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WearRAcon 22

The Wearable Robotics Association is excited to be back in person for WearRAcon 22! Join wearable robotics professionals and entrepreneurs from industry, medical/rehab, academia, and government April 25-27, 2022 at the DoubleTree Resort by Hilton in Scottsdale, Arizona (USA). The annual event, brings together 250 attendees from across the globe to hear about the latest innovations in wearable robotics, listen to cutting-edge presentations, see live robotics demonstrations, try on and test exoskeletons, and network with the industry leaders.

We are dedicated to the entrepreneurs,
businesses and academics fueling the wearable robotics industry.

Webinar Series

The Wearable Robotics Association offers a variety of online webinars throughout the year, in addition to our annual WearRAcon conference. Webinars will cover a wide range of wearable robotics topics for buyers, end users, academics and entrepreneurs.


The Wearable Robotics Association (WearRA) offers a number of membership choices

  • Member Discounts
  • Annual Conference
  • WearRA News
  • Industry Seminars
  • Innovation Challenge
  • Education


$350/ Year

Any person, firm or corporation who works with wearable robotics and is directly or indirectly associated with the industry (includes industry and entrepreneurs).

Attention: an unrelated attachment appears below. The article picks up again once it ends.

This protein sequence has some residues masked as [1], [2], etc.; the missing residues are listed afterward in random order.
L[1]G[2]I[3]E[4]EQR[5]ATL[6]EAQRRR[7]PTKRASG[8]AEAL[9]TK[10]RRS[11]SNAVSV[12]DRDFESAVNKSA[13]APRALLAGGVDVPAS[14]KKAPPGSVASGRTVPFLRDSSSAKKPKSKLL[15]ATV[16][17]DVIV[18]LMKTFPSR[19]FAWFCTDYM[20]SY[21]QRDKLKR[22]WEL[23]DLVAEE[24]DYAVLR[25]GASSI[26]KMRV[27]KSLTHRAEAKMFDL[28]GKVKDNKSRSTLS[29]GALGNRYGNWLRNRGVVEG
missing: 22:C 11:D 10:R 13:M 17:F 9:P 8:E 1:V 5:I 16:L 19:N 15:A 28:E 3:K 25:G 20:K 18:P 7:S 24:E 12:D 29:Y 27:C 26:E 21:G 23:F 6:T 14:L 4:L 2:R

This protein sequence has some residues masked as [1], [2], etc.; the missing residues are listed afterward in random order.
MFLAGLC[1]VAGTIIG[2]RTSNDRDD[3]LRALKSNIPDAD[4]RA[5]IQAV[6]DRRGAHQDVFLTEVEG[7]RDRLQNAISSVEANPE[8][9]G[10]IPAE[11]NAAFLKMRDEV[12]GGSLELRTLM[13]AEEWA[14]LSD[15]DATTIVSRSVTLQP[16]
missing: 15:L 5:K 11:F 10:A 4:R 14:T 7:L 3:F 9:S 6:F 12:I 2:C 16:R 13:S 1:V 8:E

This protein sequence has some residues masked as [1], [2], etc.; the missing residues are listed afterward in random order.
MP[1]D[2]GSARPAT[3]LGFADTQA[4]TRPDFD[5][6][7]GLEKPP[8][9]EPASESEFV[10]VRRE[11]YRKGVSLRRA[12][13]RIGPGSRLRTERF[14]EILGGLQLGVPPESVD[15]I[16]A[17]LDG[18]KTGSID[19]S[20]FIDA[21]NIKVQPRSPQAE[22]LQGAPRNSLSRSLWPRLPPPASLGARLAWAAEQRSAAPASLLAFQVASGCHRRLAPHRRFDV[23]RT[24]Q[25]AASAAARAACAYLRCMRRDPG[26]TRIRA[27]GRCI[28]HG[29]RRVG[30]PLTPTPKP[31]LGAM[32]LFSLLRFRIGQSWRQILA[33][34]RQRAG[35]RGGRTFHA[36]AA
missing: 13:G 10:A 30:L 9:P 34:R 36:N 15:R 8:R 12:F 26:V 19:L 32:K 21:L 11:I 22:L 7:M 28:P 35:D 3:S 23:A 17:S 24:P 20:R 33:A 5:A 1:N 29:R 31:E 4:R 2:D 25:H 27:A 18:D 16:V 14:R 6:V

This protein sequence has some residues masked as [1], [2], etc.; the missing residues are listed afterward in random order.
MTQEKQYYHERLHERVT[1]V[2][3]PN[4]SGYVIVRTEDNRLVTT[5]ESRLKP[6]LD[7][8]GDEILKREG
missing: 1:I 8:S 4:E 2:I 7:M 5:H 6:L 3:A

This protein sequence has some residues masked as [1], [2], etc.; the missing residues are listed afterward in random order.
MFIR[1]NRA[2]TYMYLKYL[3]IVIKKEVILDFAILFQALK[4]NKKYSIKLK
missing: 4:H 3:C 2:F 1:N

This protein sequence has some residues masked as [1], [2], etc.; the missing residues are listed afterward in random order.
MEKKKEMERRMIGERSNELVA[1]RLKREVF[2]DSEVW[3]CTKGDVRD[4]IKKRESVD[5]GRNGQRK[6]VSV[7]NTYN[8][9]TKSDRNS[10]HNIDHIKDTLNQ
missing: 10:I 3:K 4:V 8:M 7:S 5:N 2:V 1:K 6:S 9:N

$200/ Year

Any government agency or institution of higher learning that has curriculum associated with wearable robotics.


$50/ Year

Any person enrolled full-time in any Undergraduate or post-Graduate educational institution.

Countdown to WearRAcon 22

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Latest Tweets

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The use of a gait exoskeleton appears to lead to benefits in terms of fatigue perception and functional outcomes in spinal muscular atrophy (SMA), according to a new case report.

Read more via @AJMC_Journal: https://www.ajmc.com/view/exoskeleton-leads-to-improvement-in-child-with-sma-type-2

Researchers at Victoria University’s Institute for Health and Sport are using the concept of exoskeletons to help the elderly or people with physical injuries or neurological conditions improve their mobility.

Read more via @NewsMedical: https://www.news-medical.net/news/20221109/Centuries-old-mobility-aids-may-be-replaced-by-wearable-exoskeletons.aspx

A team of @MIT researchers developed an innovative way to monitor muscle movements. This new system will make it easier for people to control prosthetic limbs and other wearable robotic devices.

Read more via @UniteAI: https://www.unite.ai/magnetic-based-system-helps-people-control-wearable-robotics/

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